Eric’s Talk – Our We Agnostics Meeting
By Eric C.
At the one We Agnostics meeting of AA anywhere within a three-hour drive of Traverse City, Michigan, we’re lucky if we have a dozen people in attendance on any given Friday at 7 p.m.
That’s why I thought it would be a good idea for me to sign up as a speaker at the weekly AA “open speaker meeting” in the conference room of the regional medical center serving our community. With about 200 people in the room every Saturday at 8 p.m., it’s the largest single gathering of drunks any night of the week in our part of the state – fertile ground for spreading the word about our We Agnostics meeting and possibly bolstering attendance.
Many of those attending the hospital meeting are drug and alcohol rehab patients. Some are bused in from local halfway houses and treatment centers. A high percentage is there to get their court slips signed.
Interspersed among all the newcomers, of course, are the usual cadre of middle-aged mostly Christian white people with years of sobriety. A subset of those, I knew, feel responsible for protecting AA from the evil influence of those who don’t believe in “real” AA – whatever that is.
So, I had them in mind, too, when I began to brainstorm exactly what I would say in my talk weeks before I was scheduled to appear on March 14, 2015. I was grateful for some extra time to think it through.
The last time I’d been the featured speaker at a meeting a little closer to home was on the occasion of my 30th anniversary of sobriety in AA. I took that occasion to announce to my local AA community that I had decided finally to “come out” as someone who explicitly does not believe in God – an atheist.
In retrospect, I know I could and should have done a better job of preparing for that 2013 talk. I’d decided that having a general outline of what I wanted to say in the form of notes in front of me at the meeting would suffice – just as it had on many other occasions when I’d related my “drunk-a-log”.
But I’d hoped to accomplish more at that meeting than just relate the usual anecdotes about what it was like, what happened, and what it’s like now. I wanted to explain to my fellows in AA how I’d managed to stay sober for three decades without believing in God or buying in to all the religious nonsense in AA.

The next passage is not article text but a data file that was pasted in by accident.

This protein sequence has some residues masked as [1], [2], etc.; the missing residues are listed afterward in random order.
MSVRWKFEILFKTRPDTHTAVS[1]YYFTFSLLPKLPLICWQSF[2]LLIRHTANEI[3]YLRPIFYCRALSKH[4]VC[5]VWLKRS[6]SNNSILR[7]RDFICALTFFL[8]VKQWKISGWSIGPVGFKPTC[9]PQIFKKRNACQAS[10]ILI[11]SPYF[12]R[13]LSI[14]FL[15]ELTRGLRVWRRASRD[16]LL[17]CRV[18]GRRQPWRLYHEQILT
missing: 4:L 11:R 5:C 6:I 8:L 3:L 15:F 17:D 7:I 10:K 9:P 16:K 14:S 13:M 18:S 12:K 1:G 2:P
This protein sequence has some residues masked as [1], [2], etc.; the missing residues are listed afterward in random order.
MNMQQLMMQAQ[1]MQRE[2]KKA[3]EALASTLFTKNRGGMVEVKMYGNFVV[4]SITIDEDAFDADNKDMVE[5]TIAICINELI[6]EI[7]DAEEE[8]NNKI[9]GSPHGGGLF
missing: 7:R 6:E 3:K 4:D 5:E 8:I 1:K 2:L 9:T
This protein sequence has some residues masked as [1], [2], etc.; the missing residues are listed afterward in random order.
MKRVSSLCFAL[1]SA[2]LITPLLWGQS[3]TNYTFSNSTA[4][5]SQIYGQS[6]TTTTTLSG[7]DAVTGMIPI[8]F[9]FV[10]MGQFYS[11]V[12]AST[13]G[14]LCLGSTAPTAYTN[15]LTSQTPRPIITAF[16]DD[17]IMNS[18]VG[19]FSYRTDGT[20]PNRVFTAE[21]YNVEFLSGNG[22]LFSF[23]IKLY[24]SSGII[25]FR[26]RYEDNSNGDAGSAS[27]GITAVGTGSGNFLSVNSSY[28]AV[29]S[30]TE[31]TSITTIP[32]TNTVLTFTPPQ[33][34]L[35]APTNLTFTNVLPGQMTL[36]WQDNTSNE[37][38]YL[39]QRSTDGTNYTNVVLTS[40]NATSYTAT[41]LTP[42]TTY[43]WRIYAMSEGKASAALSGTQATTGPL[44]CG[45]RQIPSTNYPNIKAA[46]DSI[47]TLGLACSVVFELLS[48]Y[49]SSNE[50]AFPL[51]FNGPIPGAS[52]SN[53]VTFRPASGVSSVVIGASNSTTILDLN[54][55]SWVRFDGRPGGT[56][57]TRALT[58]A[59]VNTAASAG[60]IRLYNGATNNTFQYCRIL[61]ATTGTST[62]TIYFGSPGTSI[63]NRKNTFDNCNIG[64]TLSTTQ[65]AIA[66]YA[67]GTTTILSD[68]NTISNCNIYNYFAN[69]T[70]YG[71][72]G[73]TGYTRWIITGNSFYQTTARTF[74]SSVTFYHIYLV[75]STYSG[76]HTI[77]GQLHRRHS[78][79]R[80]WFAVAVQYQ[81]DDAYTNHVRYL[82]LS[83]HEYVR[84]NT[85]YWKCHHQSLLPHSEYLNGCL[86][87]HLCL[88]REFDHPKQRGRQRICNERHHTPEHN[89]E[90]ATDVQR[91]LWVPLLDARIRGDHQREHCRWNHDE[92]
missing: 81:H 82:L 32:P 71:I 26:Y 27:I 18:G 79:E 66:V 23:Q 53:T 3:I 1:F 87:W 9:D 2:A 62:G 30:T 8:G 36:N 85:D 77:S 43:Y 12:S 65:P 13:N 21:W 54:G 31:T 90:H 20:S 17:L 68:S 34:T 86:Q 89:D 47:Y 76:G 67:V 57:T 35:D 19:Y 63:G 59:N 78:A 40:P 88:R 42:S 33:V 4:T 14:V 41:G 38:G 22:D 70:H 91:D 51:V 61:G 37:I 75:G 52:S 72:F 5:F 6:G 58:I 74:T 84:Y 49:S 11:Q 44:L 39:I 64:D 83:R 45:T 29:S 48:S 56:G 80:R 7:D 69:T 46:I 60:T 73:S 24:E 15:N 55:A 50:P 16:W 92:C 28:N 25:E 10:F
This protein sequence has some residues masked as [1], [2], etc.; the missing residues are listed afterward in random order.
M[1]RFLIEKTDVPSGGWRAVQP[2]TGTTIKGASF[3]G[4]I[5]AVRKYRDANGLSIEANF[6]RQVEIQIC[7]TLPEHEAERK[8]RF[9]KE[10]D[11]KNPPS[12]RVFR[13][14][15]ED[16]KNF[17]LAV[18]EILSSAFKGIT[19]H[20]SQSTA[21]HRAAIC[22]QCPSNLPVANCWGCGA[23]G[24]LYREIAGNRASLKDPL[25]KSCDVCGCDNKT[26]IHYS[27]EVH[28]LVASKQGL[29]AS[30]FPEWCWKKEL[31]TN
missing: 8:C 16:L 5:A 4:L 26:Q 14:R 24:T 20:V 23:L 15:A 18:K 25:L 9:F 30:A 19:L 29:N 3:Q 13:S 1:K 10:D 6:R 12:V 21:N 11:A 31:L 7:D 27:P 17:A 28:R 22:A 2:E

My off-the-cuff explanation failed miserably however. In fact, it still embarrasses me to listen to a crummy recording someone made for me of that 2013 talk. Some in my tiny, rural community were scandalized by what I said and haven’t treated me the same since.
Around the same time, I made a commitment to help keep a young and floundering We Agnostics meeting alive in Traverse City, about 20 miles from where I actually live, and make it my new “home group.”
In the two years since then, I have given much more thought to the question of how you convince people in “mainstream” AA – whatever that is – to not only be more tolerant but actually show some support for AA’s burgeoning We Agnostics movement.
That’s why I did not use a loose outline to deliver my talk on March 14, 2015. I wrote out a full, word-for-word script that I would deliver. I measured my words very carefully. This, after all, was not an occasion for me simply to tell a few anecdotes about my life as an alcoholic. I was trying to persuade people to begin thinking in a different way about AA – and at the same time recruit people who might be interested in attending our We Agnostic meeting.
If you care to, you can view the entire script I used by clicking here: Our We Agnostics Meeting – PDF.
And if you’d rather hear all 39 minutes of my talk – recorded live at the meeting itself – you can click here: Our We Agnostics Meeting – MP3.
What’s not apparent from either my written script or the audio file is a sense of how the whole thing actually ended up. There wasn’t really time for a Q&A at the end as I had hoped. But what really surprised me was how the meeting did end.
After I was done speaking, the guy who opens and closes the meeting suggested they close the meeting with a recitation of the AA Responsibility Declaration instead of “in the usual manner” with the Lord’s Prayer. That was pretty gratifying.
We’ll see if any new people start showing up at our We Agnostics meeting.